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Chand Bibi

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Sultana Chand Bibi
Regent of Bijapur and Ahmednagar
Chand Bibi hawking, an 18th-century painting
Born1550 CE
Ahmednagar fort, Ahmadnagar Sultanate
(now in Maharashtra, India)
Died1599 CE
SpouseAli Adil Shah I
HouseNizam Shahi (by birth) Adil Shahi (by marriage)
FatherHussain Nizam Shah I
MotherKhunza Humayun Begum
ReligionShia Islam

Sultana Chand Bibi (1550–1599 CE) was an Indian ruler and warrior. She acted as the Regent of Bijapur Sultanate during the minority of Ibrahim Adil Shah II in 1580-1590, and regent of Ahmednagar Sultanate during the minority of her great nephew Bahadur Shah in 1595-1600.[1][unreliable source?] Chand Bibi is best known for defending Ahmednagar against the Mughal forces of Emperor Akbar in 1595.[2]

Early life[edit]

Chand Bibi was the daughter of Hussain Nizam Shah I of Ahmednagar, India[3][unreliable source?] and the sister of Burhan Nizam Shah II, the Sultan of Ahmednagar. She was versed in many languages, including Arabic, Persian, Turkish, Marathi and Kannada. She played the sitar and painting flowers was her hobby.[4]

Bijapur Sultanate[edit]

Following an alliance policy, Chand Bibi was married to Ali Adil Shah I of the Bijapur Sultanate.[5] A stepwell (bawdi) constructed near the eastern boundary of Bijapur by her husband was named Chand Bawdi after her.[6][unreliable source?]

Ali Adil Shah's father, Ibrahim Adil Shah I, had divided power between the Sunni nobles, the Habshis and the Deccanis. However, Ali Adil Shah favored Shi'as.[7] After his death in 1580, the Shi'a nobles proclaimed his nine-year-old nephew Ibrahim Adil Shah II as the ruler.[8] A Deccani general called Kamal Khan seized power and became the regent. Kamal Khan was disrespectful towards Chand Bibi, who felt that he had ambitions to usurp the throne. Chand Bibi plotted an attack against Kamal Khan with help from another general, Haji Kishvar Khan.[8] Kamal Khan was captured while fleeing and was beheaded in the fort.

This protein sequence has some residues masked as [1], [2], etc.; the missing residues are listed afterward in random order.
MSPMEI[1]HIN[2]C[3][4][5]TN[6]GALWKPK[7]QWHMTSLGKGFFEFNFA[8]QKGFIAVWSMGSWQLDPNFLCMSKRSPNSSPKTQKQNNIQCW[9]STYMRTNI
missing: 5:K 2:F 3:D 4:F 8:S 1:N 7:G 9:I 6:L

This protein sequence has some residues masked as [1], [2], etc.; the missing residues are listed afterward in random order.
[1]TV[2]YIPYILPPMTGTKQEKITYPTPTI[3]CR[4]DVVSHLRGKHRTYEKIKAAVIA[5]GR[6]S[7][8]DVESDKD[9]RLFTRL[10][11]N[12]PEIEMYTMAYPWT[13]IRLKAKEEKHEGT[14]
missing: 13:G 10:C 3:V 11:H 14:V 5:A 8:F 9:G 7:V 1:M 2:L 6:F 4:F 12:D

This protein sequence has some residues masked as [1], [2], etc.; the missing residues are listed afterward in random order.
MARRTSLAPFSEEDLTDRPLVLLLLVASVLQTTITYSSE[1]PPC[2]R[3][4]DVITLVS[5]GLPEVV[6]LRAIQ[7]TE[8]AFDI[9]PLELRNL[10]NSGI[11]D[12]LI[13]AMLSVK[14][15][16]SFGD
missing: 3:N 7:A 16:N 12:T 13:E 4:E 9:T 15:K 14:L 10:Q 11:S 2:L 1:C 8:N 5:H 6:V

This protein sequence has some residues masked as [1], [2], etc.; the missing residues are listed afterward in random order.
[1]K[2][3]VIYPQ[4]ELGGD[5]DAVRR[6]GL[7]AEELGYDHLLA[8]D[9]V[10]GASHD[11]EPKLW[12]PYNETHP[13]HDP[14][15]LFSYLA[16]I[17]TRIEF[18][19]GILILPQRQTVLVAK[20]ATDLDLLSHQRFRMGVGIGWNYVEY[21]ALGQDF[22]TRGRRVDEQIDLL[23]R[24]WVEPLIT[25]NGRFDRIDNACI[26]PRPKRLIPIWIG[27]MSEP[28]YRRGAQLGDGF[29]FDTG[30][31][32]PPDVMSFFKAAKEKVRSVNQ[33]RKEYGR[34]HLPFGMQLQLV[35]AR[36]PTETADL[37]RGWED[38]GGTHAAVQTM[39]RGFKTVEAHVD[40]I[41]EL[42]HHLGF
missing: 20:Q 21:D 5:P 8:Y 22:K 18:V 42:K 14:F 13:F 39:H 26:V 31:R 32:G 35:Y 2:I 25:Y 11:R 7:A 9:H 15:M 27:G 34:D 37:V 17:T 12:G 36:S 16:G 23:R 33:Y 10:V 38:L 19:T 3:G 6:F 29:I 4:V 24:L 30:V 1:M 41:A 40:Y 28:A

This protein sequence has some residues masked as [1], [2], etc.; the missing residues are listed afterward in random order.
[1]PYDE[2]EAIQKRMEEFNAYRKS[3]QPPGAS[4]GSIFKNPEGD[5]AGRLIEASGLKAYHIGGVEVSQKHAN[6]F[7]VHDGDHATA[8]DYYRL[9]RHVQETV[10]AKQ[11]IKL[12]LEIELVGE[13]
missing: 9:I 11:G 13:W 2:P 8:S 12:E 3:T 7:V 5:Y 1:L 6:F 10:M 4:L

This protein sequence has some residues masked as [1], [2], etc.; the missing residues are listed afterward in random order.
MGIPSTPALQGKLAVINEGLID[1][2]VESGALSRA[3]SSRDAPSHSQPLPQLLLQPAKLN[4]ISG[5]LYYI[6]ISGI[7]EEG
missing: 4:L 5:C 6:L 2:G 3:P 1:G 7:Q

Kishvar Khan became the second regent of Ibrahim. In a battle against the Ahmednagar Sultanate at Dharaseo, the Bijapur army led by him captured all the artillery and elephants of the enemy army. After the victory, Kishvar Khan ordered other Bijapuri generals to surrender all the captured elephants to him. The elephants were highly valued, and the other generals took great offense. Along with Chand Bibi, they hatched a plan to eliminate Kishvar Khan with help from General Mustafa Khan of Bankapur. Kishvar Khan's spies informed him of the conspiracy, and he sent troops against Mustafa Khan, who was captured and killed in the battle.[8] Chand Bibi challenged Kishvar Khan, but he got her imprisoned at the Satara fort and tried to declare himself the king. However, Kishvar Khan became very unpopular among the rest of the generals. He was forced to flee when a joint army led by a Habshi general called Ikhlas Khan marched to Bijapur. The army consisted of the forces of three Habshi nobles: Ikhlas Khan, Hamid Khan and Dilavar Khan.[7] Kishvar Khan tried his luck at Ahmednagar unsuccessfully, and then fled to Golconda. He was killed in exile by a relative of Mustafa Khan. Following this, Chand Bibi acted as the regent for a short time.[8]

Ikhlas Khan then became the regent, but he was dismissed by Chand Bibi shortly afterwards. Later, he resumed his dictatorship, which was soon challenged by the other Habshi generals.[7] Taking advantage of the situation in Bijapur, Ahmednagar's Nizam Shahi sultan allied with the Qutb Shahi of Golconda to attack Bijapur. The troops available at Bijapur were not sufficient to repulse the joint attack.[8] The Habshi generals realized that they could not defend the city alone, and tended their resignation to Chand Bibi.[7] Abu-ul-Hassan, a Shi'a general appointed by Chand Bibi, called for the Maratha forces in Carnatic. The Marathas attacked the invaders' supply lines,[8] forcing the Ahmednagar-Golconda allied army to retreat.